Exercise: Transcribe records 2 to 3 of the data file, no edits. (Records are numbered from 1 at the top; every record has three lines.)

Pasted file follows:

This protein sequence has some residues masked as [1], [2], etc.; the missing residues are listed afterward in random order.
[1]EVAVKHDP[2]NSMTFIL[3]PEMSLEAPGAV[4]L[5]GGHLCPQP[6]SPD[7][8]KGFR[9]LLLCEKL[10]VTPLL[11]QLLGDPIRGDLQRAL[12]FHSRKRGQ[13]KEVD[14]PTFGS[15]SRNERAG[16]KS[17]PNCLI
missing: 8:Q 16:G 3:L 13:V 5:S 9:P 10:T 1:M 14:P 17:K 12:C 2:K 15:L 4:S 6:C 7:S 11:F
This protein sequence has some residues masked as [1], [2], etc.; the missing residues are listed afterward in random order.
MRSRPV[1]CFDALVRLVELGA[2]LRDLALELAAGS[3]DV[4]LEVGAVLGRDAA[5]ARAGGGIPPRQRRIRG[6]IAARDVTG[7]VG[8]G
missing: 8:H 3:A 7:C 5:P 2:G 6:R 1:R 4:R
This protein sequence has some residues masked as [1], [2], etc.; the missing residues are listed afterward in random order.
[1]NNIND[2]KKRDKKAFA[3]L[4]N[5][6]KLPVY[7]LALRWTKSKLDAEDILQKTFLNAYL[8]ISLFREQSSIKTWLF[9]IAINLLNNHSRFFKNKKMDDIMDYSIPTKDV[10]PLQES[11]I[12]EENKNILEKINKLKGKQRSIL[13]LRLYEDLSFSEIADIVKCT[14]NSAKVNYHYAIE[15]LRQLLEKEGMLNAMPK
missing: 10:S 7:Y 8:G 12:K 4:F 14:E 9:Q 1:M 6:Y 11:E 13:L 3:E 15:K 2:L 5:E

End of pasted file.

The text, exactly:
This protein sequence has some residues masked as [1], [2], etc.; the missing residues are listed afterward in random order.
MRSRPV[1]CFDALVRLVELGA[2]LRDLALELAAGS[3]DV[4]LEVGAVLGRDAA[5]ARAGGGIPPRQRRIRG[6]IAARDVTG[7]VG[8]G
missing: 8:H 3:A 7:C 5:P 2:G 6:R 1:R 4:R
This protein sequence has some residues masked as [1], [2], etc.; the missing residues are listed afterward in random order.
[1]NNIND[2]KKRDKKAFA[3]L[4]N[5][6]KLPVY[7]LALRWTKSKLDAEDILQKTFLNAYL[8]ISLFREQSSIKTWLF[9]IAINLLNNHSRFFKNKKMDDIMDYSIPTKDV[10]PLQES[11]I[12]EENKNILEKINKLKGKQRSIL[13]LRLYEDLSFSEIADIVKCT[14]NSAKVNYHYAIE[15]LRQLLEKEGMLNAMPK
missing: 10:S 7:Y 8:G 12:K 4:F 14:E 9:Q 1:M 6:Y 11:E 13:L 3:E 15:K 2:L 5:E